Who was walking on the beach? Anaphora resolution in Spanish heritage speakers and adult second language learners

Gregory D. Keating, Bill Vanpatten, Jill Jegerski

Research output: Contribution to journalArticlepeer-review

Abstract

The position of antecedent strategy (Carminati, 2002 ) claims that speakers of null-subject languages prefer to resolve intrasentential anaphora by linking pro to an antecedent in the specifier of the inflection phrase and the overt pronoun to an antecedent lower in the clause. The present study has two aims: (a) to determine whether adult early Spanish-English bilinguals (Spanish heritage speakers) and late English-Spanish bilinguals (adult second language [L2] learners of Spanish) utilize the same antecedent assignment strategies as monolingually raised Spanish speakers, and (b) to determine whether early exposure to and use of Spanish confers advantages to Spanish heritage speakers relative to L2 learners. Spanish speakers raised without English contact (n = 19), Spanish heritage speakers (n = 25), and L2 learners of Spanish (n = 19) completed an offline questionnaire that comprised complex sentences such as Juan vio a Carlos mientras pro/él caminaba en la playa "John saw Charles while he was walking on the beach." Comprehension questions probed participants' preferences regarding the antecedent of null and overt pronouns. The results indicate that the monolingually raised Spanish speakers showed an antecedent bias, but the heritage speakers and the L2 learners did not. Furthermore, the two groups of bilinguals differed from the controls in different ways: The heritage speakers displayed a stronger subject bias for the overt pronoun, whereas the L2 learners did not exhibit any clear antecedent biases.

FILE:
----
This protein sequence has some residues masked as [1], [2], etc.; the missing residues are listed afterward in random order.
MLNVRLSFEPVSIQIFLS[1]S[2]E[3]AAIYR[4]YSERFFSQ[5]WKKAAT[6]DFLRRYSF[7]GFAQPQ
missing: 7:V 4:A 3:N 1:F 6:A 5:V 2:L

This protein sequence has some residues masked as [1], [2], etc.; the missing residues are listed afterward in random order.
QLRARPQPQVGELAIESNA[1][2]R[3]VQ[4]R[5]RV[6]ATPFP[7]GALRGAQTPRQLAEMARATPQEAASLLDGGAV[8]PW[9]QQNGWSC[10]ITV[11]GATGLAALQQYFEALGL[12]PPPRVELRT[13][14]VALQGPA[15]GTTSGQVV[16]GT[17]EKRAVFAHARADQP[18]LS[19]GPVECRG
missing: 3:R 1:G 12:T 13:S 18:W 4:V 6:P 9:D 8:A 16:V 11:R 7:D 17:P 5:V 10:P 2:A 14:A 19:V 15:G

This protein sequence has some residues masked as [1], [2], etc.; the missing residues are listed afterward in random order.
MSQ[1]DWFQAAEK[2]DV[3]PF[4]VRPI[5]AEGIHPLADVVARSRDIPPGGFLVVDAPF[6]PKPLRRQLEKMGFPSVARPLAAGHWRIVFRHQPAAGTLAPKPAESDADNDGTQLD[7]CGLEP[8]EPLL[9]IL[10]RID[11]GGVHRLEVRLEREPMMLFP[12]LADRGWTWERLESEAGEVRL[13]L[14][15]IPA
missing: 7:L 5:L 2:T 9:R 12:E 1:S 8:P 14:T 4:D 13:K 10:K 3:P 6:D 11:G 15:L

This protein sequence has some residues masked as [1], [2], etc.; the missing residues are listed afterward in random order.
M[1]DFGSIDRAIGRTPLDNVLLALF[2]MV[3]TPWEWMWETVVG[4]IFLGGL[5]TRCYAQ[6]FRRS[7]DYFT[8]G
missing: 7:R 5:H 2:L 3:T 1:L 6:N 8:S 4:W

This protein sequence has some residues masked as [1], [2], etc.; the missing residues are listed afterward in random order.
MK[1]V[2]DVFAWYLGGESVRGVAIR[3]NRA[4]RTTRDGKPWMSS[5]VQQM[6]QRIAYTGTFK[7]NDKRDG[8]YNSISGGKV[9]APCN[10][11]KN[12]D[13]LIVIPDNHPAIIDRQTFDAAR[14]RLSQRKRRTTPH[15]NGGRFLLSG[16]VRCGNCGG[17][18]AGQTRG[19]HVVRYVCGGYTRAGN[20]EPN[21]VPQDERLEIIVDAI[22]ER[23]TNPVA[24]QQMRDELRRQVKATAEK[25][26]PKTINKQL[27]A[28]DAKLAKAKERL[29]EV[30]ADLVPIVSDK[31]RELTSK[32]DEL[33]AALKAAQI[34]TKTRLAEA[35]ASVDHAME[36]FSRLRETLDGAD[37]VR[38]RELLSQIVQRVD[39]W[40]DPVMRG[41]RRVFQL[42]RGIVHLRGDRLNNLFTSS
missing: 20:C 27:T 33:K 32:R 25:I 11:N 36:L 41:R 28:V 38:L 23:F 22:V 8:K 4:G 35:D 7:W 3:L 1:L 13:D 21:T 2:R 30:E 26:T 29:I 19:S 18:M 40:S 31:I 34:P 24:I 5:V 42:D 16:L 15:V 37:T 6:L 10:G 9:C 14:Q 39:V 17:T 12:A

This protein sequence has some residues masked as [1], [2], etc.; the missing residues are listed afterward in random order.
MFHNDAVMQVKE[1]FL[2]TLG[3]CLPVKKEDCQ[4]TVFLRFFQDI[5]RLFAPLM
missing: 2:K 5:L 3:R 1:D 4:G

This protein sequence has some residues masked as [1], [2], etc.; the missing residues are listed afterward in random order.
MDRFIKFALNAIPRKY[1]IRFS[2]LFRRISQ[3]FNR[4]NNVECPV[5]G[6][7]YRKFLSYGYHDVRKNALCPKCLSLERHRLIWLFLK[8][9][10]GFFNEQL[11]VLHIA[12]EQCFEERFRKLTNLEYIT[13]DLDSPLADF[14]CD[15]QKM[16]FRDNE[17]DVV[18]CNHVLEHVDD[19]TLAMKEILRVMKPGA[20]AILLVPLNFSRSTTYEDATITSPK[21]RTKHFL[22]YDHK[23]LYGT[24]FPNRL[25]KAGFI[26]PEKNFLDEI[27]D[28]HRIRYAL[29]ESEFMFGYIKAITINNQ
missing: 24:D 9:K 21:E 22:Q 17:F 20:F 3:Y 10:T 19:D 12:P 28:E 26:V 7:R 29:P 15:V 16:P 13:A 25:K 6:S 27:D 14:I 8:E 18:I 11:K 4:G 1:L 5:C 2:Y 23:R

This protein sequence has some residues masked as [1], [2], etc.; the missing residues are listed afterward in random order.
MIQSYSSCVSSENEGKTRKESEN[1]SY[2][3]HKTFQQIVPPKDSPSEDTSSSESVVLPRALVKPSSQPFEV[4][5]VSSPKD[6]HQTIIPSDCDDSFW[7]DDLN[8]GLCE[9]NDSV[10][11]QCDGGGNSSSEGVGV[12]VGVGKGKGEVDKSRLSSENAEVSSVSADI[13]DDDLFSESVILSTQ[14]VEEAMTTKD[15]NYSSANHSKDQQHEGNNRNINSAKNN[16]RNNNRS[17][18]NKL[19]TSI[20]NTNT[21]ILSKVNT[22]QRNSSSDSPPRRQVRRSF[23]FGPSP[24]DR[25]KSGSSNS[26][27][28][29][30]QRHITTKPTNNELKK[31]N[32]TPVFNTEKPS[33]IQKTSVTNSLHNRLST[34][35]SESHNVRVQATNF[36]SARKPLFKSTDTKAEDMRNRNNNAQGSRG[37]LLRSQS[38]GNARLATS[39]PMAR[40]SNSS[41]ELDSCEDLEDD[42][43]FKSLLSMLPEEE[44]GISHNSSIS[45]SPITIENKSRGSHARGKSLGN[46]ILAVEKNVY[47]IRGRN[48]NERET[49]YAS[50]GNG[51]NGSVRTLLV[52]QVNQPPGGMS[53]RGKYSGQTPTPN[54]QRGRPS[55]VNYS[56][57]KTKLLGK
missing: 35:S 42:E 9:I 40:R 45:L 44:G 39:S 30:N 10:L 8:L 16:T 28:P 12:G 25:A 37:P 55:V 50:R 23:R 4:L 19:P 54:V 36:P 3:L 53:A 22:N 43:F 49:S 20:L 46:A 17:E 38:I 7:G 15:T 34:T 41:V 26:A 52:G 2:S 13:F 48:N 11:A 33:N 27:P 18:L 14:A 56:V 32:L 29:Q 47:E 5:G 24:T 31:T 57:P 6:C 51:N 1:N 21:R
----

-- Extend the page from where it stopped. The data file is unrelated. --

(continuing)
Original languageEnglish (US)
Pages (from-to)193-221
Number of pages29
JournalStudies in Second Language Acquisition
Volume33
Issue number2
DOIs
StatePublished - Jun 1 2011
Externally publishedYes

ASJC Scopus subject areas

  • Education
  • Language and Linguistics
  • Linguistics and Language

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